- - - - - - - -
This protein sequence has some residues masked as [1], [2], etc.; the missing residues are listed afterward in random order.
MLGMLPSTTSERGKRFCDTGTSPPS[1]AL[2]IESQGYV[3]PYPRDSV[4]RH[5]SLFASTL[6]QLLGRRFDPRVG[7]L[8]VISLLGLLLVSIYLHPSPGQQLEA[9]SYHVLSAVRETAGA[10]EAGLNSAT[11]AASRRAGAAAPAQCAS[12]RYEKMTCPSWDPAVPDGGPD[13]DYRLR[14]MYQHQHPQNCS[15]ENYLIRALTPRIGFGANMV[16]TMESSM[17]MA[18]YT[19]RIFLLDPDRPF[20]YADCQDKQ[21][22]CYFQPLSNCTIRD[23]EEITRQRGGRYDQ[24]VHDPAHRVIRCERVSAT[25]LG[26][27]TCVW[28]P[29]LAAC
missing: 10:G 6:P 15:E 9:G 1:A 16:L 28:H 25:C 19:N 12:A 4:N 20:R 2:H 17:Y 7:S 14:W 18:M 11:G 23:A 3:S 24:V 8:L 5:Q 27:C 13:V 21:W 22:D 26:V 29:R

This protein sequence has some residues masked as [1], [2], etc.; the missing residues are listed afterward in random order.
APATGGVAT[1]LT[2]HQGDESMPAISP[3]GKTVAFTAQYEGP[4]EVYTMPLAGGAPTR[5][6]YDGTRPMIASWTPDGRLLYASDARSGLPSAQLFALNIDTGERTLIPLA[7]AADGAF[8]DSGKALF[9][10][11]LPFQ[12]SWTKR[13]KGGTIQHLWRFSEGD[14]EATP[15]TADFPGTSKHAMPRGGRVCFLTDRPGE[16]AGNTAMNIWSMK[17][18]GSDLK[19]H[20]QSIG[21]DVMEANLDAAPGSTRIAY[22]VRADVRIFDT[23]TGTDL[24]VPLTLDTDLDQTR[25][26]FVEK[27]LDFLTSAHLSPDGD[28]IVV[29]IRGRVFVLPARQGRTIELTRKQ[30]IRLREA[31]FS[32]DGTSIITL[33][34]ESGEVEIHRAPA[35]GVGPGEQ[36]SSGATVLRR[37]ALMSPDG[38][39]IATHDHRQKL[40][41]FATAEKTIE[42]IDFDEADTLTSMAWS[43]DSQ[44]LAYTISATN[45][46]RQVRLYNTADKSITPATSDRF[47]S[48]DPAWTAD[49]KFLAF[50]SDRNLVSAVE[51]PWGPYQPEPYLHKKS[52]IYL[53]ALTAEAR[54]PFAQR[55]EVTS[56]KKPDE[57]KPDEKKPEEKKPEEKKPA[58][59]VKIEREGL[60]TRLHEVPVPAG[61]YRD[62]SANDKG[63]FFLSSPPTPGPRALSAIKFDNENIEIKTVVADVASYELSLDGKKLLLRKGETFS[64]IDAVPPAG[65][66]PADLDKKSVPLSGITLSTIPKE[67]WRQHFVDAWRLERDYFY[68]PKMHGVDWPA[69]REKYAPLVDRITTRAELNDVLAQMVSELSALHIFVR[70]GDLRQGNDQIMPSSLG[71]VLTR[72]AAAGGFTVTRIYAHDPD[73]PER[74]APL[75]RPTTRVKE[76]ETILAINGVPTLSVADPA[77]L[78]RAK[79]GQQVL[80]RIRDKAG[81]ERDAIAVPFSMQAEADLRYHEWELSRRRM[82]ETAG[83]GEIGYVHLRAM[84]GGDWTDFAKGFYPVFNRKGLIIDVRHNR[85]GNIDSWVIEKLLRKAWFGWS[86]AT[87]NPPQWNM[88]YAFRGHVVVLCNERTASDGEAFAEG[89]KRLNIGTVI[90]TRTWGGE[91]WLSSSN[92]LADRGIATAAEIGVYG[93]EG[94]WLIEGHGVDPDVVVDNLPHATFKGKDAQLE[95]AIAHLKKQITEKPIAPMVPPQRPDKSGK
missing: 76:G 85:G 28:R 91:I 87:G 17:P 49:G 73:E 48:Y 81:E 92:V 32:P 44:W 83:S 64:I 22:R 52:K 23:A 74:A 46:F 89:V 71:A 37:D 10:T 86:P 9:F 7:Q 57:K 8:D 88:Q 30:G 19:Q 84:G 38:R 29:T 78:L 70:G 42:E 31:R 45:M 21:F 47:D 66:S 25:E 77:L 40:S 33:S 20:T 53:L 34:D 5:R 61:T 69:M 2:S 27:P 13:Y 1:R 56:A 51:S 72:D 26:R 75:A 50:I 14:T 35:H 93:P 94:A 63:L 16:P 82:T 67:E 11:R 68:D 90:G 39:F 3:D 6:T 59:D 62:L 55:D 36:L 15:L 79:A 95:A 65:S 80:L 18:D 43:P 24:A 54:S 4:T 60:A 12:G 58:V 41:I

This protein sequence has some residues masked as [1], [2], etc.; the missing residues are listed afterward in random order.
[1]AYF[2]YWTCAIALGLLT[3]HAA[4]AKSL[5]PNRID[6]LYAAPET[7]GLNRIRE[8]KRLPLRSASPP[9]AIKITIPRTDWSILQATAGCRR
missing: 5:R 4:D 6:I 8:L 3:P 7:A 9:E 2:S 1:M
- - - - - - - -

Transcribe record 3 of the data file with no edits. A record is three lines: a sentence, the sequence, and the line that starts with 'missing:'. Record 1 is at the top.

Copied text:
This protein sequence has some residues masked as [1], [2], etc.; the missing residues are listed afterward in random order.
[1]AYF[2]YWTCAIALGLLT[3]HAA[4]AKSL[5]PNRID[6]LYAAPET[7]GLNRIRE[8]KRLPLRSASPP[9]AIKITIPRTDWSILQATAGCRR
missing: 5:R 4:D 6:I 8:L 3:P 7:A 9:E 2:S 1:M